“The First Department’s decision here correctly recognizes that boards of directors of cooperative apartment buildings need the flexibility to exercise business judgment when making decisions regarding their operations."
NEW YORK (PRWEB) January 28, 2021
On January 12, 2021, Catafago Fini LLP scored a major victory in the Appellate Division of the New York Supreme Court, First Judicial Department, which upheld the dismissal of a purported class action against the board of directors of a cooperative apartment building. The First Department upheld dismissal because the plaintiff’s claims were derivative in nature, and the plaintiff improperly asserted the claims as direct claims, while also failing to properly make a demand on the board. Scher v. Turin Hous. Dev. Fund Co., Inc., Case No. 2019-5346, 2021 WL 96093 (App. Div., 1st Dept. Jan. 12, 2021).
Turin Housing Development Fund Company is an affordable housing cooperative. According to court documents, the plaintiff cooperative owner in this action challenged the Turin Board’s decision to negotiate a new regulatory agreement with the New York City Department of Housing Preservation and Development. The plaintiff claimed that a new regulatory agreement would diminish the value of all the cooperative shares, and thus reduce the values of all the cooperative apartment units.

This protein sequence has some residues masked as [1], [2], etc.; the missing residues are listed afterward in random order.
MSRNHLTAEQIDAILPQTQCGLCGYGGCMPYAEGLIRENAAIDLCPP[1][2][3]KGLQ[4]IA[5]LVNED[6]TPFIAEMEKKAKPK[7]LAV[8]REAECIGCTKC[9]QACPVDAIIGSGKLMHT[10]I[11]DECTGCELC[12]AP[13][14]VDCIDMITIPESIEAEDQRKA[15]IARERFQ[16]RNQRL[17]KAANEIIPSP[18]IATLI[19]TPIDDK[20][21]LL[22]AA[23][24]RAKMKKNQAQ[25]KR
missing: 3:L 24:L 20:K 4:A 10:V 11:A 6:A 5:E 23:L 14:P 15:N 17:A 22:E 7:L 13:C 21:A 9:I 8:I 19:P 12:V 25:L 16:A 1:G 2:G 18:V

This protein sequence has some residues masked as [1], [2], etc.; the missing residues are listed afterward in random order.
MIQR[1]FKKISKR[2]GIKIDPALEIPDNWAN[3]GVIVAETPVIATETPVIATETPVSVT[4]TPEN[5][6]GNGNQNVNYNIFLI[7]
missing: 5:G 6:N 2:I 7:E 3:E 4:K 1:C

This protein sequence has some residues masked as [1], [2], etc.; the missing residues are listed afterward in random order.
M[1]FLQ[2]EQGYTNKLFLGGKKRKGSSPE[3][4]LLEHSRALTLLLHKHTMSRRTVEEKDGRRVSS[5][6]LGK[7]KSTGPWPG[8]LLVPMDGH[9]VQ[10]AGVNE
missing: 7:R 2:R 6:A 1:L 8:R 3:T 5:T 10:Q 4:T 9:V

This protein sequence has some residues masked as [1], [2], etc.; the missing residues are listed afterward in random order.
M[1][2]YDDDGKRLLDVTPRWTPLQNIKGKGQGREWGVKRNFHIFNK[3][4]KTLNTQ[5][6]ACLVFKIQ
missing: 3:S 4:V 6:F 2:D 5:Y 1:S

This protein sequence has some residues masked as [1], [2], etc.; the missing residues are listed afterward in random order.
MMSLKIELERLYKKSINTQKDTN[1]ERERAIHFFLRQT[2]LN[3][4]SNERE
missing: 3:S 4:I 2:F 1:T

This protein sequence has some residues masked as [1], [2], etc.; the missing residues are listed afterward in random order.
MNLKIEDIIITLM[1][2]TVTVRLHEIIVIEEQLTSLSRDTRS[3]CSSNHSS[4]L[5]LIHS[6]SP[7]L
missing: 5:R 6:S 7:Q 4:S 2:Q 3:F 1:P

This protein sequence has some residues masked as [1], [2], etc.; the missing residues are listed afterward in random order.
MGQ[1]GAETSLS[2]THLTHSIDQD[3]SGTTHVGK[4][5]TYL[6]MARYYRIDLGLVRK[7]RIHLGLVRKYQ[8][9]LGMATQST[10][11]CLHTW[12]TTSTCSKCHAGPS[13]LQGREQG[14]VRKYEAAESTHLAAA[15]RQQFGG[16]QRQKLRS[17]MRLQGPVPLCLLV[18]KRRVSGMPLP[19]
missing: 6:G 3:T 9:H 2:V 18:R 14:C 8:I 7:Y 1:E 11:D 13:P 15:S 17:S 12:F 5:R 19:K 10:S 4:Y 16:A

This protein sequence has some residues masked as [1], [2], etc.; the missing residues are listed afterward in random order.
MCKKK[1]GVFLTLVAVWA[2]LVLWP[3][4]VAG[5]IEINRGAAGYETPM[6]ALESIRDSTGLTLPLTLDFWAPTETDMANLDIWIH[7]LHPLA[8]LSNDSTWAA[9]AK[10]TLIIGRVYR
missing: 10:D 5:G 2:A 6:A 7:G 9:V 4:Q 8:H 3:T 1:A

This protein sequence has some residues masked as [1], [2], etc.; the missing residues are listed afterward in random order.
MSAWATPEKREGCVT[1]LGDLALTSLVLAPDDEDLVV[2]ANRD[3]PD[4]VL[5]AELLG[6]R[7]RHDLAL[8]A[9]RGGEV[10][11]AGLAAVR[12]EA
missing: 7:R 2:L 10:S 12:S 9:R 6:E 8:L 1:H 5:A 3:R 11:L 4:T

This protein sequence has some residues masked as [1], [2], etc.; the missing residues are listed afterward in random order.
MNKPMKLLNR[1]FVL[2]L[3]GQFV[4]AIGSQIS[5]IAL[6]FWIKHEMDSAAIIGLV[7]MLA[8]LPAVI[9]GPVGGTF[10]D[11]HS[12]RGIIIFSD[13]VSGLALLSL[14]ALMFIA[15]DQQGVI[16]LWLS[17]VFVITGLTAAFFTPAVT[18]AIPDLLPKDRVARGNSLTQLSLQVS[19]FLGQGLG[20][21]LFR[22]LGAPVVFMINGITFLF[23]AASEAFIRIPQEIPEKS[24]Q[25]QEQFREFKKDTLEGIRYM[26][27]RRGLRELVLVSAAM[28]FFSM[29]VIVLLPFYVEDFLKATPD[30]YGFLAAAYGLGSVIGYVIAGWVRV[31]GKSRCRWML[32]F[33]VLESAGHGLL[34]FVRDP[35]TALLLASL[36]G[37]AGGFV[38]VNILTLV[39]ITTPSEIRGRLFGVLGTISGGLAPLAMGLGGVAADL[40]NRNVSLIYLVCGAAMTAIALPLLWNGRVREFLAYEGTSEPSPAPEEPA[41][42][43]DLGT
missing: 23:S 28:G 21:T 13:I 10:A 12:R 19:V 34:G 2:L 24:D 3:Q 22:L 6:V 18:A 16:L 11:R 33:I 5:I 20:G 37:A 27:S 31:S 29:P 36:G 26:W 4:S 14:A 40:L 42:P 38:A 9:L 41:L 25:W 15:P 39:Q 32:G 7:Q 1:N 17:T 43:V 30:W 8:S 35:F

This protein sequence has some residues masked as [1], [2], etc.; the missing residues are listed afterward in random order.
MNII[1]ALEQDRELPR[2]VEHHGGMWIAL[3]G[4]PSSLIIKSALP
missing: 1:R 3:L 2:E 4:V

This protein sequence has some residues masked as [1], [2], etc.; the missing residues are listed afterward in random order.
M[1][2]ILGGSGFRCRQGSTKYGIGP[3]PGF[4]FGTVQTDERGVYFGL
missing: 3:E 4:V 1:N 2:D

The First Department upheld the lower court’s grant of summary judgment, finding that “[t]he motion court properly determined that the claims in the amended complaint were derivative rather than direct, and plaintiff had failed to make a prelitigation demand or allege futility, warranting dismissal.” Scher, 2021 WL 96093, at *1.
“The First Department’s decision here correctly recognizes that boards of directors of cooperative apartment buildings need the flexibility to exercise business judgment when making decisions regarding their operations,” said Tom M. Fini, a partner at Catafago Fini LLP.
“Without the ability to do so, these cooperatives would be stymied in their efforts to provide affordable housing to local residents with little means,” added Jacques Catafago, a partner at Catafago Fini LLP.
The First Department further affirmed the lower court’s denial of leave to replead on the ground that “leave to replead would not have cured the deficiencies in the amended complaint.” Id. The First Department found that, although the plaintiff asserted that the board was self-interested by placing themselves on waiting lists for apartments, "plaintiff failed to state particularized allegations to show how placement on such wait lists, which contained both board members and non-board members, favored defendants or influenced their decision to present the new regulatory agreement to the shareholders for a vote.” Id. Accordingly, the First Department affirmed Catafago Fini LLP’s victory, and the case has been dismissed with prejudice.